The Breaking Point and other stories by Daphne Du Maurier
According to the introduction, Daphne Du Maurier was going through a very difficult time in her own life at the time these stories were written and she was teetering on the brink of a nervous breakdown. She used her writing to pull herself away from the brink, but all of that tension, stress and depression that she must have been feeling at the time is written between every line of every story in this collection.
They are not easy stories to read. They lack the smoothness of Du Maurier’s earlier works and they are jarring to read. They deal with dark subject matter – motiveless murder, anger, grooming, fear, the loss of innocence and the loss of Eden-like idylls.
The stand out story for me was The Blue Lenses which tells the story of a woman who has corrective eye surgery only to find that she can now see the true nature of people around her as their faces have all been replaced with animal heads which reflect their characters. This story feels the most developed and coherent one in the collection. I am not aware of any film or TV adaptation of this, but I can see it working if it was developed for the small/big screen.
The other stand out stories were The Alibi and The Lordly Ones. The Alibi tells the story of a man who plans a murder as an escape from the drudgery of his routine. This is a claustrophobic story, and his sense of frustration and pent up rage clearly comes through. The Lordly Ones tells the story of a mute boy who is abused and neglected by his parents, and who longs for an escape. While parts of the story do make for uncomfortable reading, this one is classic Du Maurier, with the magical picture of the wild moors conjured up, reflecting the protagonist’s longing for an escape.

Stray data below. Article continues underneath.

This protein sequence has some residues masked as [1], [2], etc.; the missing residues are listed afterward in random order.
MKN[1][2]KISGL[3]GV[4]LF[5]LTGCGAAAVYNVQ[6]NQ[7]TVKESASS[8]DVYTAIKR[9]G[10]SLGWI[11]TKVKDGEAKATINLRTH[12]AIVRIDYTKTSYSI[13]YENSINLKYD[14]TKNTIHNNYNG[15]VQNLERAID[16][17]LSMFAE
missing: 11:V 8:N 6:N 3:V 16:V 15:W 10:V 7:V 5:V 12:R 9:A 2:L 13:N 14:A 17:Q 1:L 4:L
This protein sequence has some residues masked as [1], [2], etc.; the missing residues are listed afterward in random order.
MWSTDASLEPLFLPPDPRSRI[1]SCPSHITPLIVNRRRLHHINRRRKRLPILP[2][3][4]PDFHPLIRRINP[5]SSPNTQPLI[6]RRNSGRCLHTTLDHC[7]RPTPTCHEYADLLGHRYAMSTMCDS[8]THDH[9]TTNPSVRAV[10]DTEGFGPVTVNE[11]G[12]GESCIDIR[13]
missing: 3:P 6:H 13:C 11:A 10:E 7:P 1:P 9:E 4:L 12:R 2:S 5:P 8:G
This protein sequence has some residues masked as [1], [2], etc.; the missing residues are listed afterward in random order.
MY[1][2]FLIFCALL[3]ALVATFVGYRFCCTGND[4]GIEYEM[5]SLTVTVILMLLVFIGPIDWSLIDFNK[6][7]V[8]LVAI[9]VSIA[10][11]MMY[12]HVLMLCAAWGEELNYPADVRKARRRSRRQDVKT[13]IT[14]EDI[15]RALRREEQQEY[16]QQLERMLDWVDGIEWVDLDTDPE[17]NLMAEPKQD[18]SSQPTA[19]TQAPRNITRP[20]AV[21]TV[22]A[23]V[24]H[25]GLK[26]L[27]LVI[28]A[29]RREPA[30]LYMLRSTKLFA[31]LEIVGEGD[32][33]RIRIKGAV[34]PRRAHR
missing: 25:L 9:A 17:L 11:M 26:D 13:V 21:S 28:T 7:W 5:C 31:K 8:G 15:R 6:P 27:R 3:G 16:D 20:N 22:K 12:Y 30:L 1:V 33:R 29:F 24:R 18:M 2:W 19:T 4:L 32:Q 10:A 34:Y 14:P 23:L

Two other stories stand out for me for different reasons. The first is The Pool, which tells the story of a young girl’s path to womanhood. I could not bear the protagonist in this story. I found her unbelievable as a child character and her worship of the pond in the garden was uncomfortable to read. The second is The Archduchess which tells the story of revolution in the Eden-like fictional country of Ronda. Although you do have to sometimes take leaps when reading Du Maurier and put trust her masterful story telling to accept the fantastical, this was just a bit too far for me. Even in her hands, I found the idea of Ronda hard to believe in and the story was not strong enough for me to get past that.
I would not recommend this book for first time readers of Du Maurier. Stick with the classics and once you love them, you can learn to love collections such as this. For devotees like myself, it is an essential read. It is a fascinating insight into her state of mind at the time at which she wrote these stories. Though not her strongest collection, these dark, uncomfortable stories certainly are memorable.